Gulfstream Park in July plans to experiment with at least two 2-year-old races that will be written for horses that don't compete on race-day furosemide, officials said June 11.
Three members of Congress June 4 introduced legislation to regulate equine medication and drug testing--but it's not the same bill proposed by U.S. Rep. Paul Tonko of New York.
- By Tom LaMarra
- Northeast Region, Midwest Region, Southeast Region, Southwest Region, West Region, Kentucky, Mid-Atlantic Region
Two major United States racing companies have restated their support for uniform equine medication and drug testing but have stopped short of endorsing an effort to pass federal legislation that would give USADA oversight.
Once fully enacted, Florida will join a growing number of leading racing states that have adopted or are in the process of adopting and implementing medication and drug-testing reforms.
- By Blood-Horse Staff
- Thoroughbred Racing, Thoroughbred Breeding, International, Thoroughbred Sales, Horse Health, Northeast Region
More than 300 representatives from 27 countries will converge upon New York City for two days of business presentations focusing on the sport of Thoroughbred racing as part of the Pan American Conference.
Florida Gov. Rick Scott June 2 signed into law legislation that will revamp equine medication and drug testing as part of a national movement.
Breeders' Cup June 1 said it has extended its out-of-competition drug testing program to include the Breeders' Cup Challenge Series, which offers winners automatic berths in the World Championships.
The operator of Meadowlands, which primarily offers Standardbred racing, said June 1 he supports a lawmaker's plan to introduce legislation in Congress that would provide oversight of equine medication and drug testing.
- By Tom LaMarra
The National HBPA, which has about 30 affiliate horsemen's groups and about 30,000 members, said May 29 said it has questions regarding a federal lawmaker's plan to introduce legislation to regulate drug rules and testing.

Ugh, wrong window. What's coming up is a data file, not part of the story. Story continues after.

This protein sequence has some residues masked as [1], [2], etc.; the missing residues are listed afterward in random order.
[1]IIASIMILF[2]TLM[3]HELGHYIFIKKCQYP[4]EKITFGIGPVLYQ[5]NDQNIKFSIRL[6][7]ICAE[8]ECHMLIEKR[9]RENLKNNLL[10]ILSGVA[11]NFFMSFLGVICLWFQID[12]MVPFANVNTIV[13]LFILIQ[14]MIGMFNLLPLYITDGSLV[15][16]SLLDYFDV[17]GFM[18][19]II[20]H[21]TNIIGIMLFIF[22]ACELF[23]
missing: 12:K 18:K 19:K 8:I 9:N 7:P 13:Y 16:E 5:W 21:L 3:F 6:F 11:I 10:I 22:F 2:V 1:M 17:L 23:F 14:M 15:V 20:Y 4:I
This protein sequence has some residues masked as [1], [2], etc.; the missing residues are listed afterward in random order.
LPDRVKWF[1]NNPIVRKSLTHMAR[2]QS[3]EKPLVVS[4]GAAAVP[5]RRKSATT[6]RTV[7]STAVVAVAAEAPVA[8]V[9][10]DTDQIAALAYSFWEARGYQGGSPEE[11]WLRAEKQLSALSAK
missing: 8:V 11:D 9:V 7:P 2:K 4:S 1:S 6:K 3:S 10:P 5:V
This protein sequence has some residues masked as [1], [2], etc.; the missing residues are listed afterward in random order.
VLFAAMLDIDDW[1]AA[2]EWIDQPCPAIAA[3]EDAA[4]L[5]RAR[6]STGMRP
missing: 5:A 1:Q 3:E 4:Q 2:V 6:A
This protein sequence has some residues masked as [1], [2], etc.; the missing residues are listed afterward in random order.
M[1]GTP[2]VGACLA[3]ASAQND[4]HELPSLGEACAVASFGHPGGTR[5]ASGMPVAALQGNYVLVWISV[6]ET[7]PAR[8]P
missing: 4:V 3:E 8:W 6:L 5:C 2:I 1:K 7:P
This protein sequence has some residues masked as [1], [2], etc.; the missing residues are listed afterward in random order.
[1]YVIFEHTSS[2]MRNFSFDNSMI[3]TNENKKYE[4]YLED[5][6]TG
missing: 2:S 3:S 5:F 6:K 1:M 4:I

- By Tom LaMarra
United States Rep. Paul Tonko of New York said May 29 he will introduce federal legislation that would grant the United States Anti-Doping Agency oversight of equine medication and drug testing.
- By Tom LaMarra
Several racing industry groups have launched a coalition in support of a federal lawmaker's plan to introduce legislation that would provide oversight of equine medication and drug testing.
Arthur Hancock III responds to accusations that supporters of a federal role in curbing medication use in racehorses are hurting the sport. These actions are necessary to save racing, he says.
Ed Martin, president of the Association of Racing Commissioners International, discusses concerns about increased federal involvement in regulating racing.
Equine drug-testing results for 2014 in Ohio indicate there were 112 positive tests, most of them for therapeutic medication overages.
The Maryland Racing Commission plans to begin testing for cobalt levels in racehorses this summer under an emergency regulation it approved during a May 19 meeting.
Racing New South Wales announced earlier in May that it has strengthened its drug detection processes by purchasing AUS$1.5 million in new equipment able to screen for more than 8,000 different types of drugs.